On Being British and drinking tea


I’ve recently read Pretty Good Number One, a food memoir written by an American on his time spent in Japan. What struck me most was not the differences between US and Japanese cultures, but the similarities between the Japanese and English. Nowhere was this more abundantly clear than when it came to drinking tea. I did some internet research and was informed that although Americans think that they have tea, it’s not the same strength or flavour, they make it with hot (not boiling) water and don’t use milk. Is this true? Can any American readers let me know please?

Personally, I love a good cup of tea. It’s a much gentler way of getting a caffeine fix. A standard response to bad news in the UK is “I’ll stick the kettle on” – which translates to “I’ll make tea” (my internet research also suggested Americans don’t have electric kettles. Is this true? How do you boil water?) Tea is also a standard hangover cure, is given to people in shock and is a great restorative drink after a busy day.

Making tea can be as complicated or as simple as you want it to be. The easiest way is with a teabag in a mug, but for a fuller flavour you can use loose leaf tea in a teapot. Just to be clear, this is British (black) tea (commonly referred to as builders tea), not herbal, fruit, green or iced tea (I don’t even know what that last one is). There’s lots of different varieties of black tea but I’m going to show you how to make a standard cup of British tea.

First, you need a mug or a cup. Everyone will tell you that tea is better in a China teacup (that’s a cup made from China clay, which is actually British). No one in the UK below the age of 70 actually uses them though, unless you’re having afternoon tea in a nice cafe somewhere. We all use mugs, which are sturdier and can survive the dishwasher.

Below are a few pics of teacups that I’ve inherited from my grandma, and some of my own mugs:

Next, you need to find some tea, either loose or in a teabag:

If you’re using loose tea, you’ll need a teapot and strainer. If you’re using teabag you can add it straight to the mug. 

I have a collection of teapots that I’ve inherited from various relatives:

You’ll then need to add boiling water, either into your mug over the teabag or over the tea leaves in the teapot. I boil my water in an electric kettle, or you can use an old fashioned stovetop whistling kettle:

If you’re using a teapot, leave the tea to brew for a few minutes, then pour it into the cup through the tea strainer. If you’re using a teabag, poke it a bit to release the flavour, then discard. Add milk and sugar, if you want. (Black tea is almost always drunk with the addition of milk. Sugar comes down to personal preference). In all cases, stir.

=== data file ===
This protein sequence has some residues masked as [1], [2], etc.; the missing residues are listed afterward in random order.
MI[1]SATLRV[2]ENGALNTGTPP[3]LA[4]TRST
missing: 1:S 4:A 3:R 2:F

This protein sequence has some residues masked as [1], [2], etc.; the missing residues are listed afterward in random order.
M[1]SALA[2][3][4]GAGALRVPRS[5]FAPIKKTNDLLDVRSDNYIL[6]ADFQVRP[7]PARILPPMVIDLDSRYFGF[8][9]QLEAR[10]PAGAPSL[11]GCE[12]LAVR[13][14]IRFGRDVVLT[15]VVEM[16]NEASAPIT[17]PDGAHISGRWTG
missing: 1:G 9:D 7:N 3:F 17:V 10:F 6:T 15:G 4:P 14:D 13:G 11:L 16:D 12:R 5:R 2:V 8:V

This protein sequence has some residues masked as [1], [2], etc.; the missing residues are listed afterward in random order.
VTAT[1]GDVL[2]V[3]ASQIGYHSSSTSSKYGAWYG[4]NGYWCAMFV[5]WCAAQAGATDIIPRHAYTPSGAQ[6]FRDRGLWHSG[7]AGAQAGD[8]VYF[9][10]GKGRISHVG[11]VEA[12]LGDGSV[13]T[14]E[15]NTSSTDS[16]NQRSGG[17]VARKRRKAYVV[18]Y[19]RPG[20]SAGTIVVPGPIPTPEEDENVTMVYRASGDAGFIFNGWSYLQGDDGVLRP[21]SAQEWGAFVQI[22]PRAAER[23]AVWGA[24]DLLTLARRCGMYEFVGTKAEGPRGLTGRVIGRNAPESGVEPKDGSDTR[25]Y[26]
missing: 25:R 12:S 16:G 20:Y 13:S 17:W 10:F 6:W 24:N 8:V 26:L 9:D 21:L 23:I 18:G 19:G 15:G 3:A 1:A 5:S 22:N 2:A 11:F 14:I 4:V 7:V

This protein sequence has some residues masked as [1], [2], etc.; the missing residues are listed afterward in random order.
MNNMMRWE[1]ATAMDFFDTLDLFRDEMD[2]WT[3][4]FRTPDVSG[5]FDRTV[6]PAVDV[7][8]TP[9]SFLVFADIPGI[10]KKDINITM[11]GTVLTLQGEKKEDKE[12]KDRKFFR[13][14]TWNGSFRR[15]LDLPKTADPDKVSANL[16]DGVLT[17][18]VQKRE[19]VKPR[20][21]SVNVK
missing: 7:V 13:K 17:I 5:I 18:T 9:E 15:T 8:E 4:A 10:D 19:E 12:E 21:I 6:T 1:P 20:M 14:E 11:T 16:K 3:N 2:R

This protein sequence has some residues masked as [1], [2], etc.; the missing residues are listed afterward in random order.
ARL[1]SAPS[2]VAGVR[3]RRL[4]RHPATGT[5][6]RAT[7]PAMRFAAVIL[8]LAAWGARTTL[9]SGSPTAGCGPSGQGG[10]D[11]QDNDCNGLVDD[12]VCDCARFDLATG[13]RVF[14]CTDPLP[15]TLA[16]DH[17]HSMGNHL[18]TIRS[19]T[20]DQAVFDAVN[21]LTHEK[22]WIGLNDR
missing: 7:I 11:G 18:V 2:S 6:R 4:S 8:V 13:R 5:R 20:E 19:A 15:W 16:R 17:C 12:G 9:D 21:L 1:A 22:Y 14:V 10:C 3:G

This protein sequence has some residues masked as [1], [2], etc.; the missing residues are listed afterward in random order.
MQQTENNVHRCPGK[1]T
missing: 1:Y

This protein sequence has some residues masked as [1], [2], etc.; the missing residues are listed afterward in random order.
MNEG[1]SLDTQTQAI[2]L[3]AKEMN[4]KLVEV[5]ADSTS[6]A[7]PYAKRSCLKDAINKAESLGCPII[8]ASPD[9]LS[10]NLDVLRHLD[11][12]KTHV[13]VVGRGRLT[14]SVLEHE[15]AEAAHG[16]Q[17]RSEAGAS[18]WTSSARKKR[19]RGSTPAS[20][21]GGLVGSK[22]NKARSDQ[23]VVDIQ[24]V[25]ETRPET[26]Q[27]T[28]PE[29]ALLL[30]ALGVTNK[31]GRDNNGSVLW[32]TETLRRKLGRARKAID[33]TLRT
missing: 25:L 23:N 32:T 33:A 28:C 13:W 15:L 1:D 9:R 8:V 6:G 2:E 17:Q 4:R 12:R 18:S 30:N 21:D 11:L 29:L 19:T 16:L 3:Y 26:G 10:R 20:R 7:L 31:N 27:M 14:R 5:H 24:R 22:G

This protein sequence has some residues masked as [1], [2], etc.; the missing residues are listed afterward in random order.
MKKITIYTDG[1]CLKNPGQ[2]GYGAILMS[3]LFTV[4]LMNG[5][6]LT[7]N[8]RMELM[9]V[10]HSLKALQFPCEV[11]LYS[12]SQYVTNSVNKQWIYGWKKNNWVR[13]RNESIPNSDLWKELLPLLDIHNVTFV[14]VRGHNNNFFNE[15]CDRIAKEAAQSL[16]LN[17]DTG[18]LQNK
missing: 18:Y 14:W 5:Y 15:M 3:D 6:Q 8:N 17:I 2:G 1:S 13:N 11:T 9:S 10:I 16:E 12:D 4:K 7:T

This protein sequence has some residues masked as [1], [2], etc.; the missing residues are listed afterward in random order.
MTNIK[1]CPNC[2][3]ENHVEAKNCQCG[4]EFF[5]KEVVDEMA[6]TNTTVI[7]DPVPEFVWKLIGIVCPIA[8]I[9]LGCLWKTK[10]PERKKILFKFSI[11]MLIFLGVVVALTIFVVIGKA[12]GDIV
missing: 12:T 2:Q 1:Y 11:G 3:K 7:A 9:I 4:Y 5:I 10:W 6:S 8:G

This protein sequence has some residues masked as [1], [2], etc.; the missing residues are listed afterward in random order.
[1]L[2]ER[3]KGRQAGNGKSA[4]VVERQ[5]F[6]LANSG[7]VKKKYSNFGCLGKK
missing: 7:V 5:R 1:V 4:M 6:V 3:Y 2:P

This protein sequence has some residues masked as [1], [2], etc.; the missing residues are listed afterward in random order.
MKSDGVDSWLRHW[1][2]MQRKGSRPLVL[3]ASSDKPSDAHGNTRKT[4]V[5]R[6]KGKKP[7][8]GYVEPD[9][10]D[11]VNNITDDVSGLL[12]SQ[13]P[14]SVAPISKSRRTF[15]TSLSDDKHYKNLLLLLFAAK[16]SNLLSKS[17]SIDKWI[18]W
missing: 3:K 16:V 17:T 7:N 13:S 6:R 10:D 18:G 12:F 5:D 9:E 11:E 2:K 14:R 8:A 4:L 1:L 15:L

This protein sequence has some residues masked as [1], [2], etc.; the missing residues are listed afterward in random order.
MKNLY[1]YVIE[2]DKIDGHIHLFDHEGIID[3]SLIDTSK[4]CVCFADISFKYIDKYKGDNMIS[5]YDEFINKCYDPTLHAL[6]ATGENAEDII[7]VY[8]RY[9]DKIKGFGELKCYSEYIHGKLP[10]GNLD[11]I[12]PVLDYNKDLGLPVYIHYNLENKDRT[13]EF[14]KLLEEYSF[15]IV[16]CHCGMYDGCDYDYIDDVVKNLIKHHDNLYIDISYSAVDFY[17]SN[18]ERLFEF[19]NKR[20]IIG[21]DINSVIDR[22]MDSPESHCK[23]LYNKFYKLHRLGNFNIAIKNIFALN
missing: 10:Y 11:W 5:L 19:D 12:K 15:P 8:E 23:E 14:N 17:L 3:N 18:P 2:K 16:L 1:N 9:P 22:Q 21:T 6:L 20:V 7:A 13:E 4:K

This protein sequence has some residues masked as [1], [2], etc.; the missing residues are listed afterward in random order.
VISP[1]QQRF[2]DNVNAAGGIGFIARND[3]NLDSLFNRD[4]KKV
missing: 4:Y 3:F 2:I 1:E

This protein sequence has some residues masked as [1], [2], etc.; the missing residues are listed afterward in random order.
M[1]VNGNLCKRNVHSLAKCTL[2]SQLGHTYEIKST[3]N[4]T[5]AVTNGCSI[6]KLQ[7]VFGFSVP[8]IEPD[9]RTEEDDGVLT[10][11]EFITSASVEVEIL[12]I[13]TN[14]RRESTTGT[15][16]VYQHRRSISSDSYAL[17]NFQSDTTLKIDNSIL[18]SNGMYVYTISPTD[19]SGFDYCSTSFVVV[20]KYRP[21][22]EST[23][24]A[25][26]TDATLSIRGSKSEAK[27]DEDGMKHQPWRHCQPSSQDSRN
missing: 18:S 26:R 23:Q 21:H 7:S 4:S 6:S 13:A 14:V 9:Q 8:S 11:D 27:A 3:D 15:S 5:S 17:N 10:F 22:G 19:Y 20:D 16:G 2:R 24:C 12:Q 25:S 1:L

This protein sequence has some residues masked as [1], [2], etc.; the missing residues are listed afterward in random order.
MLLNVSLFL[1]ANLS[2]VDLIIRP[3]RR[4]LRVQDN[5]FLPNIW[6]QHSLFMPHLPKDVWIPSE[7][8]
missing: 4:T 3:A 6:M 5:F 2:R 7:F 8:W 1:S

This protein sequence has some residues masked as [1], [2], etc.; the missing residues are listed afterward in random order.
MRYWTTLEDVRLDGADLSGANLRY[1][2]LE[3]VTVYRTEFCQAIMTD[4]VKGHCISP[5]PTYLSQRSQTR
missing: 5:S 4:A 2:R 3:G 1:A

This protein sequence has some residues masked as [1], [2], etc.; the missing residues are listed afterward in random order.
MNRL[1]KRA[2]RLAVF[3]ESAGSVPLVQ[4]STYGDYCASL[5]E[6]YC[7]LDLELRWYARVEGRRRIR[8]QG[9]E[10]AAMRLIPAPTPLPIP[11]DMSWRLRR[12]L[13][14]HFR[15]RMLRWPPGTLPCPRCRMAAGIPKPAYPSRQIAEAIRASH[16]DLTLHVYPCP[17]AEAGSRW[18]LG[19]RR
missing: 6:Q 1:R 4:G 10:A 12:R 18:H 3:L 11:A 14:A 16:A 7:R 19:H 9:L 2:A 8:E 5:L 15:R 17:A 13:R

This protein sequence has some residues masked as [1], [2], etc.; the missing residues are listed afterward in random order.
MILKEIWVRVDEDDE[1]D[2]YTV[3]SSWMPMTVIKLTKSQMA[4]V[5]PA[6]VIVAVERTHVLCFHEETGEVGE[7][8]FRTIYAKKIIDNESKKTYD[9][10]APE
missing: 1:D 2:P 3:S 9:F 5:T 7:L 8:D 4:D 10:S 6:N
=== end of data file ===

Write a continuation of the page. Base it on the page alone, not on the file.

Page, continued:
That’s it! A lovely cup of tea. Enjoy!

Godiva Festival

http://www.godivafestival.com

I love the Godiva festival. Every year it gets bigger and better. I can remember the days when it was one stage, a few local bands and bring your own beer. Now, It’s a full on commercial enterprise with some big name acts as well as lots of promotion of local and unsigned artists. Also, it’s completely free!

This year we had some unforseen issues on the Saturday (a power cut from a broken electricity meter) so we finally got there in the late afternoon. We bought some beer (they really need to get more bar staff or make the bars bigger, the queue took forever) and had a look round the local/vintage/craft stalls. We caught the end of the Mystery Jets set (really good) and managed to get really close to the front to see the Charlatans. Their gig was excellent. The Charlatans were one of my favourite bands growing up and they played all their hits plus a couple of new songs which sounded really good. I was surprised at how young the crowd was and how into it they all seemed. I just about managed to avoid the mosh pit but there was a great energetic vibe without it getting too violent.

Unfortunately I was ill on the Sunday but I really wanted to go to see the launch of the Coventry City of Culture 2021 bid. There was some great acts on too like Sound of the Sirens and Emma McGann plus I wanted to check out He is a Pegasus. Oh well.

If anyone is from the West Midlands they really should visit the Godiva Festival. Beer, sunshine, great bands, free entry…what more could you want?